Back in the olden days (pre-1990), when you needed to talk to someone, you pretty much had two choices; call them up or meet them in person, which usually meant one or both parties having to travel, even if it was just to the next office. And if you needed to transfer information to that person, you also had two choices; meet with them and hand over the doumentation or mail it to them. I’m ignoring faxes here because I’m talking about large amounts of data, and nobody wants to receive a 100 page fax. Faxing is also basically a way to mail documents over the phone line – much faster (usually) but not necessarily more efficient.
That was the way business was done and it worked pretty well, but there were some issues. In the case of the telephone and the face to face meeting, it required that both parties be engaged at the same time (in networking we call this synchronous communication, hence the little S after them in the list below. The A stands for asynchronous), but the transfer of information was pretty fast. Another downside for using the telephone was that they were locked into place. If the person you were trying to reach had left their desk, even for as little as a minute, you might miss them, adding delays and frustration. Mail was nicer because it could be done on your own schedule but it wasn’t as fast. You had no control over the speed at which it was delivered, even when using inter-office mail.
Next came Email, and at first everyone rejoiced. Here was a quick way to transfer information, often quite a lot of it, that could be done on your schedule and picked up on theirs. You still didn’t have a lot of control over delivery speeds, but it was many times faster than the mail (usually). One big issue with email was actually caused by the telephone. Throughout the 50′s and 60′s, as more and more people installed phones, people wrote fewer and fewer letters and so got out of the practice of writing. As a result, many many emails either said or implied things their authors didn’t intend.
Along about 1990, the first instant messaging applications became mainstream, largly due to the popularity of AOL. These had the advantage that you could either hold a conversation with someone in real-time, or if they weren’t at their computer, it would wait patiently on their screen until they were ready to respond. There is still the disadvantage that you are limited in the amount of information you can share, although that gets better all the time, but on the plus side it is easier to clear up misunderstandings. Usually.
Timeline of business interactions
Face to Face (S)
Mail (postal or inter-office) (A)
Telephone (land line) (S)
Instant Messaging (S or A)
Telephone (cell) (S)
SMS (texting) (A)
At about the same time IM was entering the public awareness, so were cell phones. The disadvantages to the first phones were obvious – they were suitcases. Usually about the size of a small briefcase, they weren’t so much carriable as luggable. Even so, they allowed you to stay connected to the office and/or your friends and family, as long as you were in a metropolitan area. The technology rapidly improved of course and now you can have a phone that you wear on your wrist, or one so small you can actually lose it in your pocket. With the advent of the modern mobile phone (and the build-out of the cellular network) you can be reasonably assured of reaching anyone, anywhere, at any time. The advent of portability doesn’t change the synchronous nature of telephones though, both parties have to be available at the same time for the conversation.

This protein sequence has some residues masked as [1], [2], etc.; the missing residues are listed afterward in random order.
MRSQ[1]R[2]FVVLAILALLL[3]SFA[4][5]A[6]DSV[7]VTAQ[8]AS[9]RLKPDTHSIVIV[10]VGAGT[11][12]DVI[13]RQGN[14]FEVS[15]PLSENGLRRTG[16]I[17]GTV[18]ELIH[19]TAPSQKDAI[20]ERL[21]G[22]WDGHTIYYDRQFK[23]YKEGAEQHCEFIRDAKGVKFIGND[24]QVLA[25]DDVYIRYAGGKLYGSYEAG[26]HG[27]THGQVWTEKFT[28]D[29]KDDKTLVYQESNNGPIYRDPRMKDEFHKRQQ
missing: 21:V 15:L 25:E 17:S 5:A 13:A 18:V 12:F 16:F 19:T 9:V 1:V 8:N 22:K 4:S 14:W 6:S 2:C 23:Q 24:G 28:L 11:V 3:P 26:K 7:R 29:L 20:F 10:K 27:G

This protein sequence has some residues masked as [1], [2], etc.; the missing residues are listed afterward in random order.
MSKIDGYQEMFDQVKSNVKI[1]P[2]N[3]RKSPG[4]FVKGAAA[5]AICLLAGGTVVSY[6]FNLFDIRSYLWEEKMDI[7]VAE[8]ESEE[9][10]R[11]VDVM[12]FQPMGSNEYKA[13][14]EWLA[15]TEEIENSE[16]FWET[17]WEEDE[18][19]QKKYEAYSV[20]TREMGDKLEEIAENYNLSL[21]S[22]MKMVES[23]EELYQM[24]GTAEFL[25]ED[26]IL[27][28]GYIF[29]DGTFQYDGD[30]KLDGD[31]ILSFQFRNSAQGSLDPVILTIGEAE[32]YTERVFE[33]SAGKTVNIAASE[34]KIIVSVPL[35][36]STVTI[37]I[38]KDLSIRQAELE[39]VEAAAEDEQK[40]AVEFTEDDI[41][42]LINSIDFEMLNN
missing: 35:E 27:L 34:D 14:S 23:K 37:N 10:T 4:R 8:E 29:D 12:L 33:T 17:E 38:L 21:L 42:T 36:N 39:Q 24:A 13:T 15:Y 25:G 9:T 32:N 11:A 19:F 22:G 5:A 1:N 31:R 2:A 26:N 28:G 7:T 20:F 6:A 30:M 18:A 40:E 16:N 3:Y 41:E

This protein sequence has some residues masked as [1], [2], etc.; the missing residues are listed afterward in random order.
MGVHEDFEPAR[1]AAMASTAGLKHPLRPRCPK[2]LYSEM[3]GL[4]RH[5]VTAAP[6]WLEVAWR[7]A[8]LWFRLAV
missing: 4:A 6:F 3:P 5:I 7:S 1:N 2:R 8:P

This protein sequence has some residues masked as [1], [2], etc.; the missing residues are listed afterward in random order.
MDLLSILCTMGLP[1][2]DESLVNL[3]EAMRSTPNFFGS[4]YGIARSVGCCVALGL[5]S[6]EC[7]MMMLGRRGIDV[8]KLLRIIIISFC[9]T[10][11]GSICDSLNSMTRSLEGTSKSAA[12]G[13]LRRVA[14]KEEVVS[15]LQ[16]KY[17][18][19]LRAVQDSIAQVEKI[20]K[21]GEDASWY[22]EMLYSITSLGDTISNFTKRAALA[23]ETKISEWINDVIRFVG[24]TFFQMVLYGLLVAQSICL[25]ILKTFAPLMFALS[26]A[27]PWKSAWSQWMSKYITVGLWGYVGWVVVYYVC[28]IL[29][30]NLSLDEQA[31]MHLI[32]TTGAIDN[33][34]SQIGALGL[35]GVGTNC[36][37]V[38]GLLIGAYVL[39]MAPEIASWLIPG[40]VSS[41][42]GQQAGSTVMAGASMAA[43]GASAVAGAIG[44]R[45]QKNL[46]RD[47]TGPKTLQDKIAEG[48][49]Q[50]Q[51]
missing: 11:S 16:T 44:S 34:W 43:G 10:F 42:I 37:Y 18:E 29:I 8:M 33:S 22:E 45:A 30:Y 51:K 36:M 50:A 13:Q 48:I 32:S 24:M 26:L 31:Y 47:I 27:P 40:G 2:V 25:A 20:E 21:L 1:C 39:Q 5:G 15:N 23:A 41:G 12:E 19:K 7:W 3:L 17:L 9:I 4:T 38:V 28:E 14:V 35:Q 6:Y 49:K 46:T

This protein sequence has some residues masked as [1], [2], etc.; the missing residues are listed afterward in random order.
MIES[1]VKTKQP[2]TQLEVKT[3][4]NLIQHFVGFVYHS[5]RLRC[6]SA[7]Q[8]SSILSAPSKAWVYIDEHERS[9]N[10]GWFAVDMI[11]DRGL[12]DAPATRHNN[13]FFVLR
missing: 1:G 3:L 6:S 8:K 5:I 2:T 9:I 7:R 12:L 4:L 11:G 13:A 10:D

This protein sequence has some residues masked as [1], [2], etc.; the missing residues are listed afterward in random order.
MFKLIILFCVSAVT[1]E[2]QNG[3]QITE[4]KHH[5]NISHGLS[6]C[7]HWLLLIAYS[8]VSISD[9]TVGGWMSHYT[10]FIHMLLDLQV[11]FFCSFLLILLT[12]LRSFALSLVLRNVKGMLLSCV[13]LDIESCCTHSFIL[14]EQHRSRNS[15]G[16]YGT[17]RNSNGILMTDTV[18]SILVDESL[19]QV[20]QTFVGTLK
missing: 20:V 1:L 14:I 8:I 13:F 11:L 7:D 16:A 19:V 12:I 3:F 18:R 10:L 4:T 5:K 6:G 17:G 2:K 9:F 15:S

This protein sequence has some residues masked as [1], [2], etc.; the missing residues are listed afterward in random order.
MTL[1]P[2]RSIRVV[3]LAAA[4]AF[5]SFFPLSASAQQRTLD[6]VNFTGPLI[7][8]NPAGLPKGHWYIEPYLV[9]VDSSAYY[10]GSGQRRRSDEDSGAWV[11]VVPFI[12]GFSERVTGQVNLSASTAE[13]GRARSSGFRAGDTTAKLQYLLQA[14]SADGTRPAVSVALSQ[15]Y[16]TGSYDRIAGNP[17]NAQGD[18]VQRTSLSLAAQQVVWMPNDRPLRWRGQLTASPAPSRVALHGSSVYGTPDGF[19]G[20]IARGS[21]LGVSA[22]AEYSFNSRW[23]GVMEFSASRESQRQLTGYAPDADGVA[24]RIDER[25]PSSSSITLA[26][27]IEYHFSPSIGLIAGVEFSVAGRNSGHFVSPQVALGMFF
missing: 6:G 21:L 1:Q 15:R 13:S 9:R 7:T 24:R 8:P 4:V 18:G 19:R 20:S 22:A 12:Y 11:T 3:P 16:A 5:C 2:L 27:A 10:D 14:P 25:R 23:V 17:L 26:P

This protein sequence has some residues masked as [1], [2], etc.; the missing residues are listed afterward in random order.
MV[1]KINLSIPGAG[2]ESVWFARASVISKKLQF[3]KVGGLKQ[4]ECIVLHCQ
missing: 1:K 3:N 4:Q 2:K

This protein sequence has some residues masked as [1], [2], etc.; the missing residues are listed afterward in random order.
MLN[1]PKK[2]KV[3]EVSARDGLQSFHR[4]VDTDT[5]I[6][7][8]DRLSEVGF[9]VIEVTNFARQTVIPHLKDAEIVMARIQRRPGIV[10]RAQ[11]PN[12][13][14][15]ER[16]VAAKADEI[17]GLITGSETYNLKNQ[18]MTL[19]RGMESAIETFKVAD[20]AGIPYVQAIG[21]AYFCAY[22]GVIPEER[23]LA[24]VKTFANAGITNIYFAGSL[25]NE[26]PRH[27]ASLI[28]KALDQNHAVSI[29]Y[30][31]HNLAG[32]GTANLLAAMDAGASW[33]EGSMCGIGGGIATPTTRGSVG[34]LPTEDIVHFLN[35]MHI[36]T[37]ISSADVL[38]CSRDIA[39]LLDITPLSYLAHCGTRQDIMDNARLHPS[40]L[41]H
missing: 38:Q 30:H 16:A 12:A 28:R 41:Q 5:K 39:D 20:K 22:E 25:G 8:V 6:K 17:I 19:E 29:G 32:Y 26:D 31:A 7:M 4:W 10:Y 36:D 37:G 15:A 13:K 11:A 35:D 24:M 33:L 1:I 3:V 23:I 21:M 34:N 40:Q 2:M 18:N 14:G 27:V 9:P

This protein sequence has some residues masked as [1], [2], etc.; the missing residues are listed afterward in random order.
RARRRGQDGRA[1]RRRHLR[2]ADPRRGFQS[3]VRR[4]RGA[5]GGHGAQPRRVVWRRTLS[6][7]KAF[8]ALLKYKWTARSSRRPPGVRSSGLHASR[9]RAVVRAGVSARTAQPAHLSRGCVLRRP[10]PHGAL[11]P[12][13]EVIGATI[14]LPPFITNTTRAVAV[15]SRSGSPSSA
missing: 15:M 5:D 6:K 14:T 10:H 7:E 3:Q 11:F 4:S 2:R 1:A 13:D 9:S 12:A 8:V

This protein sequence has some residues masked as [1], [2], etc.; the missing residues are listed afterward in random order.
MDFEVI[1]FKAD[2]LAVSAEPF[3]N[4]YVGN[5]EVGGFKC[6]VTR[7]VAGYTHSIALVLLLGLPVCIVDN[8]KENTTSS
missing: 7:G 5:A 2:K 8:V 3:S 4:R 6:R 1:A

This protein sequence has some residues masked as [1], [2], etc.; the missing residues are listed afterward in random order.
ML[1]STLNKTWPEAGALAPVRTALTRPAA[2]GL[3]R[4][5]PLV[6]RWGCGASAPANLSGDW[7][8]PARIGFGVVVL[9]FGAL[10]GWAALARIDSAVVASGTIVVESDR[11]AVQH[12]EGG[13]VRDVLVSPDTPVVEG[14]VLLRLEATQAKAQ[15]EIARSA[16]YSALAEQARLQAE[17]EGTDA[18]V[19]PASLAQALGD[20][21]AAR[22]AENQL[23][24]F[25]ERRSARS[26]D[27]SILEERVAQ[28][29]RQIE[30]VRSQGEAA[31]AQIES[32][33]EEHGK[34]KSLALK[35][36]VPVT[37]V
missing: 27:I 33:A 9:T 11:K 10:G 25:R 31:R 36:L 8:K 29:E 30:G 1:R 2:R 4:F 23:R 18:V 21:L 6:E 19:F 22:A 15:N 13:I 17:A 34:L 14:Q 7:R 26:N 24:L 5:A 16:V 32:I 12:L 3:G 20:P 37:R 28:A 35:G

SMS, or texting, was the cell phone companies attempt to allow you to communicate with anyone, anywhere, at any time, but let you do it on your own terms albeit only 160 characters at a time. (Hmmm that number seems somewhat familiar, wonder why Twitter decided on 140?) SMS is great; you can send a message whenever you need to, and the recipient can respond whenever they are available. But there aren’t any delivery guarantees on SMS and early implementations sometimes made it diffucult to keep conversations separate. Modern smart phone do a much better job, but I don’t believe that I know anyone that hasn’t answered a question from friend A but sent the response to friend B. Sometimes with humerous consequences, sometimes not so much.
Now we have telepresence which sounds like science fiction but is actually the natural evolution of what has come before. Telepresence brings us back around to face to face meetings but doesn’t require us to be actually physically present. Currently the state of the art in comunication, telepresence applications (Skype is a consumer example) allow two or more people to carry on a conversation, complete with facial expressions and other non-verbal cues, without being in the same room. Or even on the same continent. In fact, they don’t even need to be on the same planet!
What about the future? All we can say for sure is that it is going to be interesting. One likely scenario is mobile telepresence. We already have a limited version of it, using Skype (or Facetime) on your mobile device. Now that Google has announced their Google Glasses project, we can reasonably assume that items like that could be combined with other Augmented Reality systems (I think I’ll go more in-depth about augmented reality in a future post) to give a sort of early version of the Star Trek holodeck. Imagine going to an interview without leaving your home in the US, but still seeing the same things and same people as if you were actually in the office in Shanghai. Or speaking to a room full of (virtual) people, all of whom have a seat in the center of the front row. Imagine watching a play, or an opera, or a concert like that. Always getting the best seat in the house, all while never leaving yours.